Sprint’s Backfiring iPhone Deal
Be careful what you wish for. Sprint execs might have borne that in mind before jumping delightedly atop the iPhone bandwagon.
Even before Sprint execs met with analysts and investors Friday, the latter were already worried about the price Sprint had agreed to pay simply to become the latest vendor of the admittedly still-coveted devices. It was also clear that the company would have to raise new equity in order to build its 4G network. Wall Street pros were unanimous in raising concerns about the toll this would take on Sprint’s margins, and then the Sprint execs bungled the critical Friday meeting – badly. The message seemed to be “don’t worry; be happy,” and critical details were AWOL, attendees reported. At some points, BTIG analyst Walter Piecyk noted: “The CFO was actually laughed at. As for Sprint’s stock? Without more clarity on their finances and strategy, the stock is ‘uninvestable.’” No wonder Sprint stock plunged 20% or so to hit $2.41 a share on Friday. Don’t expect a quick rebound, especially when the market knows that more stock will come on to the market whenever share prices seem robust enough to support it.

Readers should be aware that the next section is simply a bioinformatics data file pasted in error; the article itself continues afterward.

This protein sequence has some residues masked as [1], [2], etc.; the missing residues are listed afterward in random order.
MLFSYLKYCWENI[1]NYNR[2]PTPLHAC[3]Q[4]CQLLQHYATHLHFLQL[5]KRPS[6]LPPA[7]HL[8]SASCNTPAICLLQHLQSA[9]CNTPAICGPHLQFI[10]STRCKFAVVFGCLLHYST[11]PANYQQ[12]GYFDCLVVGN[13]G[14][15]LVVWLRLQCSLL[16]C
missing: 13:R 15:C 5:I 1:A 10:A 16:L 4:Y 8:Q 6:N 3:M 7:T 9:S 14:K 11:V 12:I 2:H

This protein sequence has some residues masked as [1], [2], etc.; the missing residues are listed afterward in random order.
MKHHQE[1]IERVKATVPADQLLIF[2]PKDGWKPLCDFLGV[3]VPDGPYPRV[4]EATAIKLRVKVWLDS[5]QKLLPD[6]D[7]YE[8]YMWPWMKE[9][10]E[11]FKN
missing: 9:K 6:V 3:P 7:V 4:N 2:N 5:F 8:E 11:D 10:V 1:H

Heady Times at the NYSE
If all this turbulence has an upside for anyone, it’s for the folks at stock exchanges and futures exchanges worldwide. NYSE Euronext, parent company of New York’s Big Board reported another big jump in trading volumes in September (average daily volume of global derivatives up 23.2%; U.S. options up 32.1%!). Despite those figures, Keefe Bruyette & Woods notes that the company is still more dependent on plain vanilla stock trading, which may not be as robust if investors continue to decamp from stock mutual funds and other asset classes they view as risky. In contrast, KBR analysts boosted their outlook for Knight Capital, whose market-making operations will benefit from high volatility levels, and CBOE Holdings, the company whose Chicago Board Options Exchange has the right to trade options contracts on the S&P indexes.